The site continued to publish new secrets in what it called “Egypt Papers” (Mohamed Al-Shahed/AFP)
The Egyptian authorities blocked the investigative website, Disclose, hours after it published an investigation into France’s involvement in intelligence assistance to Egypt, which led to the targeting of civilians on the Libyan border.
On Wednesday, the website continued to publish new secrets in what it called “Egypt Papers”, and revealed in a new report that the giant French arms company “Dassault”, affiliated with Thales and Nexa Technologies, sold “a mass surveillance system to the dictatorship of Field Marshal Sisi, with the blessing of the French state.” site says.
The site interviewed the Egyptian youth Ahmed Alaa, who was imprisoned without any form of trial, in 2017, and the regime accused him of posting a picture of him online under the rainbow flag, the symbol of the “gay community”, at an underground rock concert in Cairo on the 22nd. September of that year.
A picture spread on the Internet in Egypt led to the young man being accused by the regime of “immorality” and belonging to an “illegal group”. After 80 days of detention, he was released without further explanation, and he was physically and mentally ill, so he packed his bags and fled the country to Toronto, Canada, where he was met by “Disclose” for a long talk.
Sitting in the Canadian living room with refugee friends like himself, Alaa recalls events when state media repeatedly broadcast his face on television, threats on social media, and then the few days he hid in a small town far from Cairo, where he believed he was safely.
“When the police arrested me, I quickly realized that my phone had been bugged and that my social media activity was being monitored. No one can escape from them,” he says.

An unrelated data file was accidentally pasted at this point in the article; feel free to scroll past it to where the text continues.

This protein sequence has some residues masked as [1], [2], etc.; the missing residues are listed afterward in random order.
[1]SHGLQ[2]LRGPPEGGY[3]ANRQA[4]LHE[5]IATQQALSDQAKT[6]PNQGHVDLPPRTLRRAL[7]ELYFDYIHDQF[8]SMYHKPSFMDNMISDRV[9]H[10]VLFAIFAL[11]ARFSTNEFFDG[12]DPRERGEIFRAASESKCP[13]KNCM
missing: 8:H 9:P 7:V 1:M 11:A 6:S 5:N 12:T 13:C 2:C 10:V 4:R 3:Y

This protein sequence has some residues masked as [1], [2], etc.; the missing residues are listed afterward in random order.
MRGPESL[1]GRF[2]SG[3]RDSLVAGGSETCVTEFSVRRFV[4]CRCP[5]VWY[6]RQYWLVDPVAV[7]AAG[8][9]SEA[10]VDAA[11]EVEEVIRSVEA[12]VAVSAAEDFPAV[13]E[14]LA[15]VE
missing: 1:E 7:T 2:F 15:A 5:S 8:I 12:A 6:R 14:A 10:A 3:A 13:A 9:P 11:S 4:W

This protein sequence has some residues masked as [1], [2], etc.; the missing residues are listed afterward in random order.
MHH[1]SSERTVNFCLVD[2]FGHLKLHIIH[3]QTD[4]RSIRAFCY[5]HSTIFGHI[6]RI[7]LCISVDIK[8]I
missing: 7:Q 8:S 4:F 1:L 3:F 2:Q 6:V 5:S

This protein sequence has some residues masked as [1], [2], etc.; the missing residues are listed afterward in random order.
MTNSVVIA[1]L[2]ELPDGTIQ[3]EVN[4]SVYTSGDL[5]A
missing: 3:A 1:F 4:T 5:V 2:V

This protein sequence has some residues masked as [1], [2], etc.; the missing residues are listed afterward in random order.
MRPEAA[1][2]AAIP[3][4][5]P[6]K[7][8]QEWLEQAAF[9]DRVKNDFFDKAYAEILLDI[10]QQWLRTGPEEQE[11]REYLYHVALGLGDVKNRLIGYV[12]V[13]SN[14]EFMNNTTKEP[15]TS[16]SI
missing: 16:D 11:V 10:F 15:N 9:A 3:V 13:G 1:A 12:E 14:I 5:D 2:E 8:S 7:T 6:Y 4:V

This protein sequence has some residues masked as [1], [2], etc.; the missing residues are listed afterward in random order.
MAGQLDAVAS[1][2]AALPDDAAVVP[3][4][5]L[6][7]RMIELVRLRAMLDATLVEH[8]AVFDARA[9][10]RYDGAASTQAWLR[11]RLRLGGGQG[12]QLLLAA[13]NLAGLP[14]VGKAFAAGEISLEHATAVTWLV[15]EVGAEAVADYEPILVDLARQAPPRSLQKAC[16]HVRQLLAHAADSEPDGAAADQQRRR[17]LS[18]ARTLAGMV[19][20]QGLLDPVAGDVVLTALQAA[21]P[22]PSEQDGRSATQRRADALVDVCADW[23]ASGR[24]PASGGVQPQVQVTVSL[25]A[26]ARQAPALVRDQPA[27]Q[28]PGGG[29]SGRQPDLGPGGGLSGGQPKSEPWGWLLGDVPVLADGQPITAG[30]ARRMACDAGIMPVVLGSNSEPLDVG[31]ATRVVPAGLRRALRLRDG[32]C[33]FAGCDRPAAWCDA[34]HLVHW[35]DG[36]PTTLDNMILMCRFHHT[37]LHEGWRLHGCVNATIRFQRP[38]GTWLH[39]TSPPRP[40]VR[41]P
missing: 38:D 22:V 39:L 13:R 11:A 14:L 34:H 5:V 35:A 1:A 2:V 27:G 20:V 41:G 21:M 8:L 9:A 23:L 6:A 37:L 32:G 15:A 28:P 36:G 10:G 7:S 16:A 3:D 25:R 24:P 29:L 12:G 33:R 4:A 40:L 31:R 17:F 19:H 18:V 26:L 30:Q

Over the past five years, political opponents, journalists, NGO leaders, gays and strikers, and all those who do not think or live according to the principles of the military regime, have been at risk of imprisonment. It is said that approximately 65,000 dissidents are languishing in the regime’s prisons, while “Another 3,000 disappeared after their arrest, according to the US State Department.”
The site added that “the unprecedented suppression of Egyptian civil society was facilitated by a massive cyber surveillance system set up by three French companies, with the tacit approval of the authorities, the first called Nexa Technologies, run by the founders of AMISIS. Amesys, a company that was supplying surveillance equipment to the Gaddafi dictatorship in Libya, and the second Ercom-Suneris, a subsidiary of Thales Since 2019, it has been known to be responsible for the security of one of Emmanuel Macron’s mobile phones, and the third is none other than Dassault System Dassault SystèmesThe technological branch of the French heavy weapons manufacturer, which manufactured the Rafale aircraft, which it sold to Egypt.
According to an investigation conducted in partnership with TeleramaIn 2014, these three technology companies came together around a project to monitor populations beyond normal borders, and the last piece of this massive spying building was a super-powerful search engine built by Dassault System. ExaleadIt, as is well known, enabled the different databases to be linked together on behalf of the regime’s shadowy military intelligence service.
The site said that “to consolidate the power that he obtained by force in July 2013, Abdel Fattah al-Sisi can count on two important allies. On the one hand, the French state, one of his main Western partners, provided diplomatic, military and commercial support, and the United Arab Emirates, on the one hand. Another, according to the site’s information, put 150 million euros on the table in 2013 to provide Field Marshal Sisi with the missing ingredient in his repressive arsenal, “digital espionage.”
According to the site, the French small and medium-sized company has a significant advantage, “since 2012 it has had a commercial arm based in the UAE, and on March 24, 2014, the company’s directors, Stéphane Salles and Olivier Bohbot, won a contract worth 11.4 million euros to install its pioneering program Brain In Cairo”.